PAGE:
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The first thread is the sheer volume of topics that needed to be addressed. Genius, Illustrated‘s manuscript is thirty-five percent longer than its predecessor’s, covering the last forty-five years of Toth’s life, the second half of his eclectic career in comics, and the bulk of his career in animation (Genius, Isolated discusses his days with Cambria Studios, but Illustrated takes Alex through his many stints at Hanna-Barbera [H-B] and his other assignments on cartoon series such as Thundarr the Barbarian and The Bionic 6). When you consider that he was often producing new comics material while also working at H-B, the strands of this thread have a tendency to weave in and out, wrapping around one another in sometimes-unexpected ways. Correlating this amount of information and organizing it in a coherent way that doesn’t confuse the reader is a challenge best met by careful forethought and planning, before the writing ever begins.

The second thread is the number of persons who had something to say about Alex. We conducted interviews for this project-many of them lengthy and far-reaching-with roughly two dozen of Toth’s family, compeers, and fellow professionals. We certainly could not reach out to every one of the “Friends of Alex” without the manuscript growing so dense reviewers would begin casting about their favorite H-word (“hagiography”). Still, I believe you’ll find the sizable cross-section of participants speak with authority and emotion about the major aspects of Alex the Fabulous Talent and Alex the Curmudgeonly Man. To give you a sense of exactly how much interview wordage we’re talking about, I stacked up all of the transcripts of phone interviews I had at hand-I made no effort to add printed copies of the conducted-by-e-mail interviews we did with folks like Bill Chadbourne-and measured them. As you can see, the stack stands roughly two and a half inches high!

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That’s a honkin’ lot of material, and we could hardly use every last scrap of it. You may be able to spot my hen-scratching at top of the first page of the David Armstrong transcript visible in the picture – those are notes about which quotes within the “xscript” I wanted to include in my text, each note flagging the quote, the topic to which it pertains, and the page of the document upon which it resides. I did that with every interview in this stack after reading each multiple times.

A third thread is the amount of correspondence Alex himself wrote throughout the years. We must have read close to five hundred of Alex’s letters-written-for-publication and letters-written-to-friends that were donated to us from various sources. At times it was necessary to go back and do some rewriting on a section already completed, because a new letter would fall in our hands containing information too fascinating to exclude (Alex’s letter to Milton Caniff that appears near the end of chapter seven is one such example).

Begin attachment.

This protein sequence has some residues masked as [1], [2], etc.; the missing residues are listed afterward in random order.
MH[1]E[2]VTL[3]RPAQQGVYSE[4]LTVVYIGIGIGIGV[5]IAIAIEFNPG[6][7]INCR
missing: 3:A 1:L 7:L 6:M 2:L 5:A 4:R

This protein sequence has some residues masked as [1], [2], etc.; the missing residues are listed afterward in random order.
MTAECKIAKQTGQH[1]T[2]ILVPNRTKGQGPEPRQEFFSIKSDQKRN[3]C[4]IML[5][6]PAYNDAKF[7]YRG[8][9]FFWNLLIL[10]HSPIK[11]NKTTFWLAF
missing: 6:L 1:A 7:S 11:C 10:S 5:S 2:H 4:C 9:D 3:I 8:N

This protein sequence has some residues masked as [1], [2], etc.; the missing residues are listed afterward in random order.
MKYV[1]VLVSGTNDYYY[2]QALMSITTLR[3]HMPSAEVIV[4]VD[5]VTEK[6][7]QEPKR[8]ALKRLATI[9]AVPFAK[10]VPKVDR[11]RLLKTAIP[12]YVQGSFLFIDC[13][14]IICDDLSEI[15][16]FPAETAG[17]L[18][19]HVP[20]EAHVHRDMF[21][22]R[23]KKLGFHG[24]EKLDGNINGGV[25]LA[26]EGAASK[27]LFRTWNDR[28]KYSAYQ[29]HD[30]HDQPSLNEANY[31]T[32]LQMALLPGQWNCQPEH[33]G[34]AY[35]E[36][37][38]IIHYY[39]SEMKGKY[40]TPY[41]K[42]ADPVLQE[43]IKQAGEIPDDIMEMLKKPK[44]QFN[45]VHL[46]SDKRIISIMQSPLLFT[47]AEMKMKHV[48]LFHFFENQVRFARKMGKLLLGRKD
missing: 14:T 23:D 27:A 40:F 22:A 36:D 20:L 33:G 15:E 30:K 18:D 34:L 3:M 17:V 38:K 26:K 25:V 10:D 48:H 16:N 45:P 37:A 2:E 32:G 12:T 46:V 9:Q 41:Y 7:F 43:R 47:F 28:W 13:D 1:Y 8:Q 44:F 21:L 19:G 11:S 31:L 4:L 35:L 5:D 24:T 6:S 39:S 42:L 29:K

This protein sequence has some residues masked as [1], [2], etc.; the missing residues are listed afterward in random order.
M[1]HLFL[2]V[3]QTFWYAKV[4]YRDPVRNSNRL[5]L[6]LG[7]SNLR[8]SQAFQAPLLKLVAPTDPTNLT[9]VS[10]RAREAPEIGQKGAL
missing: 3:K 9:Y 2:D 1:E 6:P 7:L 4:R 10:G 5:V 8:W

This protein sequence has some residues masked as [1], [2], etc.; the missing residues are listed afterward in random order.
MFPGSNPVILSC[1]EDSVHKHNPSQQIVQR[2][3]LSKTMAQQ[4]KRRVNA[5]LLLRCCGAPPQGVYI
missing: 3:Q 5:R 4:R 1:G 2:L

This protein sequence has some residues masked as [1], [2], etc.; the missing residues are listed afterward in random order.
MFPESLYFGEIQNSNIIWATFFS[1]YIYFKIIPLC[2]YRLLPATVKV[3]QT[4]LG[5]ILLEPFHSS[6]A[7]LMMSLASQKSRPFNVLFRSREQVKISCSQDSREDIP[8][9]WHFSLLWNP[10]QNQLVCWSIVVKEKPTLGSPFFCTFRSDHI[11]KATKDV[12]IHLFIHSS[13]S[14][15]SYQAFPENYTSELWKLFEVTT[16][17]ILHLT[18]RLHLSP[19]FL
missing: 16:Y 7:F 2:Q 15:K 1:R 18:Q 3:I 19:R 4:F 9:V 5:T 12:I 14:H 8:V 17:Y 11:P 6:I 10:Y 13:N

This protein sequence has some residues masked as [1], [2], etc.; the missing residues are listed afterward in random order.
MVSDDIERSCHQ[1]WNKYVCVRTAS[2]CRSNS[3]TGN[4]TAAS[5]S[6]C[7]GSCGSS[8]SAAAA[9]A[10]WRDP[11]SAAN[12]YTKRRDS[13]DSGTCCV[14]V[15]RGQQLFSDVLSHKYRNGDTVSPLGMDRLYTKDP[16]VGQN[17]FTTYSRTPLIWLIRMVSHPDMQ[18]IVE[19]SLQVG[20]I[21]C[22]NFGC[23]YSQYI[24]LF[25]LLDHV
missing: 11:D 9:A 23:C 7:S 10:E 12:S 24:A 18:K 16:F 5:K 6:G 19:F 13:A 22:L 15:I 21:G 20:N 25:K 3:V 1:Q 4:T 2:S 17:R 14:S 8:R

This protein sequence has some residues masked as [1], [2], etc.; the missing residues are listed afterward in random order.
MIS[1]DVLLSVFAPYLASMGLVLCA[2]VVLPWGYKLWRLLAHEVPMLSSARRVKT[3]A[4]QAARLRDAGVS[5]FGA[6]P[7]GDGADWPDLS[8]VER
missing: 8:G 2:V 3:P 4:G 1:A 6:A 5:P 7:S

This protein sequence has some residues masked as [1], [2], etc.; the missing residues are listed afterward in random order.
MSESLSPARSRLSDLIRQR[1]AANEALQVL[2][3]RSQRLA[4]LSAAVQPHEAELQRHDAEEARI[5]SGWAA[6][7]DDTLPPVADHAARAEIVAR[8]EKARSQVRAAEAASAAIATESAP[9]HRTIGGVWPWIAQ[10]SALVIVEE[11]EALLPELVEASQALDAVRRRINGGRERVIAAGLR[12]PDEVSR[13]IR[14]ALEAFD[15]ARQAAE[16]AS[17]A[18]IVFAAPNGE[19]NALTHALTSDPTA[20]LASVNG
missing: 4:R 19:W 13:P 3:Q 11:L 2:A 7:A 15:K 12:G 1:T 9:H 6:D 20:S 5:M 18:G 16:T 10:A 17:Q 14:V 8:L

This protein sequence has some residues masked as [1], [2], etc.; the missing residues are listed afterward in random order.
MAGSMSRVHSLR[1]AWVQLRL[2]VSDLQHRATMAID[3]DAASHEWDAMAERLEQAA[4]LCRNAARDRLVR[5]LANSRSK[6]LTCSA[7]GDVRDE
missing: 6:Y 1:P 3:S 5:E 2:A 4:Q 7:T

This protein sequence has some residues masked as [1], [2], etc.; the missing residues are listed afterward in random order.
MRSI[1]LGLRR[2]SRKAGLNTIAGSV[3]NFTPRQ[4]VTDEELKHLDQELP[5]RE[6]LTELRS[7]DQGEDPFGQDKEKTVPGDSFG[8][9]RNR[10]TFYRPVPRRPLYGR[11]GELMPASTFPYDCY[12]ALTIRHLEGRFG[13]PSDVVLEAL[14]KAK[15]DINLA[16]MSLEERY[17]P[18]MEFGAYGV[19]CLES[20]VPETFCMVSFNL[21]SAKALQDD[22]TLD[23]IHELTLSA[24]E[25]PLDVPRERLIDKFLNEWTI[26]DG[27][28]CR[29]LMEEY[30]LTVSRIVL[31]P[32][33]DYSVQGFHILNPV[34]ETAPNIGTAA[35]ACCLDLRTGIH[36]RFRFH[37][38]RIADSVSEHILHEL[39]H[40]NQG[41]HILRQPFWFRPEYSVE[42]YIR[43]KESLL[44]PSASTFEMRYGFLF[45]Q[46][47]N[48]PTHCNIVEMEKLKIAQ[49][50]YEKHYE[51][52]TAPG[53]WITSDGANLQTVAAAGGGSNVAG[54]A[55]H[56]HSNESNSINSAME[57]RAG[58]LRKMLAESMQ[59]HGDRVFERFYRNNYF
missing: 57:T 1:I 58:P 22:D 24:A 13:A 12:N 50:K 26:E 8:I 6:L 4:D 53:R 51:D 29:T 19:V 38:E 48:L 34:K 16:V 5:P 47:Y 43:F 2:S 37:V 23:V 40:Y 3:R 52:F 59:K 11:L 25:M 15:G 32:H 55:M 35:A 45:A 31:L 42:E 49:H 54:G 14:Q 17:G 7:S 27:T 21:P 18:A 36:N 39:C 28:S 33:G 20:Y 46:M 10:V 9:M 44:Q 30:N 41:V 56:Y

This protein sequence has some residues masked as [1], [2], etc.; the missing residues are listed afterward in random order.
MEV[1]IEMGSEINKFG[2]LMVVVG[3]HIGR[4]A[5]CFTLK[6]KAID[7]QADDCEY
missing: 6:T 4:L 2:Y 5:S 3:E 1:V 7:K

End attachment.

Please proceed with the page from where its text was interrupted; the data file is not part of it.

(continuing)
Bill Peckmann’s decade-plus of correspondence with Toth alone was a treasure trove of insights and opinions, and we’re forever indebted to Bill for his generosity. Notice that the stack of correspondence we received from Peckmann stands almost exactly two inches tall.

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I used up more than one full packet of Post-It Notes flagging select letters for use out of this stack of Bill’s contributions, writing the date and topic on a Post-It, then attaching it every time I found a letter I planned to use (and sometimes pointing out, for longer letters, the page and paragraph containing the quote to be used).

So: Alex’s comics career, his personal life, and his cartoon career, sometimes stopping-and-restarting, sometimes overlapping each on top of the other. Digesting, organizing, and excerpting not only the words of others, but also what Alex himself had to say about a variety of other subjects (wait’ll you read his classic rant against American auto manufacturers!). Reading articles about Toth or interviews with him from a variety of magazines and websites. Watching episodes of several of Alex’s cartoons, reading a variety of his comics stories, examining his artwork (more than fifty pages of doodles alone!) … then tossing all those puzzle pieces onto the table and laboring to construct a narrative that informs, entertains, and does justice to all the many facets of its subject. All while, for a significant portion of the time, new material was regularly being added to the mix.

That’s how it can take more than four months to write a manuscript! And that’s why the Geniusseries has had a total gestation period of longer than two years…

…Yet Dean and I feel it’s been worth it and we trust you will, too, when you have the book in your hands. We didn’t like the delays any more than you did, but they were necessary to create what we believe is a quality product worthy of your valuable money and equally valuable leisure reading time.